Monday, November 26, 2007

ASHRAE Green Guide

I spent some time over the holidays catching up on my reading--I had at least three old ASHRAE Journals to review and I have a copy of the ASHRAE Green Guide just taking up room on my shelf. While I was familiar with the Green Tips portion of the guide (Available for free at the Engineering for Sustainability website), I really hadn't spent much time reviewing the book itself. After a quick review, one of the portions of the book I found interesting was in Chapter 7: Conceptual Engineering Design-Load Determiniation. The guide had some sample pie charts showing average energy use of particular building types in specific climactic areas of the US. The guide provided a web-link to where software to create this type of graph for a given project could be found. The idea being that it would help to know what the state of the industry is when setting performance goals for your high-performance project. The software tool identified, however, is a commercial product and requires the user to purchase a site license to gain the capabilities highlighted in the Guide.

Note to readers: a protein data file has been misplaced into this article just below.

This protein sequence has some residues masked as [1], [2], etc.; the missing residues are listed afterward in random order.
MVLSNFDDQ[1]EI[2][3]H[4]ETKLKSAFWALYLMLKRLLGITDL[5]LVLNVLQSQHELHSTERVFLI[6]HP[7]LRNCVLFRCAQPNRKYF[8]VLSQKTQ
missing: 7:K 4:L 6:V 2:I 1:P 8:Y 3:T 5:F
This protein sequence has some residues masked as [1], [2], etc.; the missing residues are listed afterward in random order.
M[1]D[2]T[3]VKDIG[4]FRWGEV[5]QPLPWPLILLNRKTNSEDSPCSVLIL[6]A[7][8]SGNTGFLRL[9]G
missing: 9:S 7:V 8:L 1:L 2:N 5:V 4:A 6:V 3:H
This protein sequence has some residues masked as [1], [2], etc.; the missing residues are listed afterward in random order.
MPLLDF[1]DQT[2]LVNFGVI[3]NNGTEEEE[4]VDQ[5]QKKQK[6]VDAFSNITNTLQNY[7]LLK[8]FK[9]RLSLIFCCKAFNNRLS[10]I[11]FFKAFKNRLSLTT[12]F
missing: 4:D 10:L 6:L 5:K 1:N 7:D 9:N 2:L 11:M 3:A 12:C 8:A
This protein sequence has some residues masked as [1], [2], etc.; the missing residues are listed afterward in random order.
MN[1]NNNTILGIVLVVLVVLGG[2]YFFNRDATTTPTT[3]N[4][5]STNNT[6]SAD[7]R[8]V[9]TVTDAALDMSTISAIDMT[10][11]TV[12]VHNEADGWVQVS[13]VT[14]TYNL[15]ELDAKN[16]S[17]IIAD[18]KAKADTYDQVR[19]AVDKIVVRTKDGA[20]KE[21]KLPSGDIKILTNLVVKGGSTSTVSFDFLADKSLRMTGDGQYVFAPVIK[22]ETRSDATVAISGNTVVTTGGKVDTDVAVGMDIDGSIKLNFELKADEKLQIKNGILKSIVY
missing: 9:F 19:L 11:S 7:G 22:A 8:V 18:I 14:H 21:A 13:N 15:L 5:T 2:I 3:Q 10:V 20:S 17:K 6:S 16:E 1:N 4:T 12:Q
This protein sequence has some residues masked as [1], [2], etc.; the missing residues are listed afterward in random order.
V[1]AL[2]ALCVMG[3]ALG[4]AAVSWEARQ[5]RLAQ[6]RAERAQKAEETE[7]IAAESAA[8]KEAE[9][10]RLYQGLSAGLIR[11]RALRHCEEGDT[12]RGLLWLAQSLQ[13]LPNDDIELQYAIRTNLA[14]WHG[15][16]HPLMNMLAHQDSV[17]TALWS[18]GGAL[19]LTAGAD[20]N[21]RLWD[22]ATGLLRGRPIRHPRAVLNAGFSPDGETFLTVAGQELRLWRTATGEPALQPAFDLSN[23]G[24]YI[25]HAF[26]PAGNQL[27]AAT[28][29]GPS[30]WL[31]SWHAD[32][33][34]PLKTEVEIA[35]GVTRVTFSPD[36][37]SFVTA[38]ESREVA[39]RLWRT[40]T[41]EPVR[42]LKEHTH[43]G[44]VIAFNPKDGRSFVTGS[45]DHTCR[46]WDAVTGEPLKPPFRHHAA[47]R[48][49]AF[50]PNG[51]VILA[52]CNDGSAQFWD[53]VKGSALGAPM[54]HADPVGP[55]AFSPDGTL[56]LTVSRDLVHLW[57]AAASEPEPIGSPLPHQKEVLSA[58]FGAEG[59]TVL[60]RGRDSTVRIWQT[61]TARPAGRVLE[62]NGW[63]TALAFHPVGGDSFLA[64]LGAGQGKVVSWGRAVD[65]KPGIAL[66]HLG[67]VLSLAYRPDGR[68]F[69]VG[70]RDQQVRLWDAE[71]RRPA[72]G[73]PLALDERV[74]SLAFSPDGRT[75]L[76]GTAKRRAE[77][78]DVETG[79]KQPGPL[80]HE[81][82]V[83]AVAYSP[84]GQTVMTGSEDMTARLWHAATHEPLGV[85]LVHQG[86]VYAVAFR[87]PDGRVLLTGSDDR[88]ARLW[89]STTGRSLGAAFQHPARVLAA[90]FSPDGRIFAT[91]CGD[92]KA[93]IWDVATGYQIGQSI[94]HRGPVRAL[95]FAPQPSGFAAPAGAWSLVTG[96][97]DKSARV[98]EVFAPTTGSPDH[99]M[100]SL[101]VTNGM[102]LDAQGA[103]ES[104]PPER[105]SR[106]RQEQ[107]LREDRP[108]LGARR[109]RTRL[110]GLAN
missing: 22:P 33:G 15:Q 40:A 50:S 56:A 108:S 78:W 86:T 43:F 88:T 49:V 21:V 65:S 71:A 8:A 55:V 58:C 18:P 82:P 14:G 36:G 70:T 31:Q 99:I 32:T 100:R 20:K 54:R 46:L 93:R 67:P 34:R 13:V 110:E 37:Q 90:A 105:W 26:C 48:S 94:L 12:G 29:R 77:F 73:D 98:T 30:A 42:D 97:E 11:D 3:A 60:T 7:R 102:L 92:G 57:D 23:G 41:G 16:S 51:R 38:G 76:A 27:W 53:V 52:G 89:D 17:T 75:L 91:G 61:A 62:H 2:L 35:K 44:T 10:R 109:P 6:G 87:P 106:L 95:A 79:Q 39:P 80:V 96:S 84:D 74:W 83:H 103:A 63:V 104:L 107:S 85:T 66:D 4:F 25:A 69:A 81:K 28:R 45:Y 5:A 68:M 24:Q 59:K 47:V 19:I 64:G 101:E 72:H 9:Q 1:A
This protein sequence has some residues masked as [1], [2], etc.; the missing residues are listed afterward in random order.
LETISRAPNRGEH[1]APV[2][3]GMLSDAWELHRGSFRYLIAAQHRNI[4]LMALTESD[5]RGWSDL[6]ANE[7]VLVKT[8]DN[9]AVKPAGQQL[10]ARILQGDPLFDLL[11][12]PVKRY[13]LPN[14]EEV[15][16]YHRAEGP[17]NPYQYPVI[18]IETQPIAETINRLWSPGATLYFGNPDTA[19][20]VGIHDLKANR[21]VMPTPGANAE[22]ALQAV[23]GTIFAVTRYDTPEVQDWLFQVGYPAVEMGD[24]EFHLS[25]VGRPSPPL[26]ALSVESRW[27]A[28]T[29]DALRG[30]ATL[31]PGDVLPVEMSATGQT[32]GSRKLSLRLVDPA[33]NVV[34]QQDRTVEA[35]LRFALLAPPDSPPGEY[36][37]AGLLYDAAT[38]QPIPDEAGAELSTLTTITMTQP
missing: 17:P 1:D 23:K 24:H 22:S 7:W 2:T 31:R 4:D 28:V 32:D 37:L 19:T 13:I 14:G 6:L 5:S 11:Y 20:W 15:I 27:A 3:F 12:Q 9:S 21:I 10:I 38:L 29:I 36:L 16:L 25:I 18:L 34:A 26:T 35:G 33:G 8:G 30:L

After a little snooping around on the web, I found that much of this information is available for free online: One place this sort of data is available is The Energy Information Agency website. This site publishes a lot of data about energy use in commercial and residential structures in the US, including basic data of energy use broken out by region. This data is compiled from extensive surveys of many, many facilities throughout the US.

More limited in scope, but more detailed in the description of the projects profiled is the DOE High-Performance Building Database. Nearly 100 different high-performance buildings are identified with their energy budgets (in kBTU/sq. ft, based on actual metered performance) provided. Each sustainability strategy for the building is described in detail in the project report that is on public file.

Another resource is the DOE Building Energy Data Book which breaks down energy use by fuel type, occupancy and size for residential and commercial buildings.

These other resources may not be as convenient as the highlighted software, but you can't beat the price!. And other resources are very likely available online.

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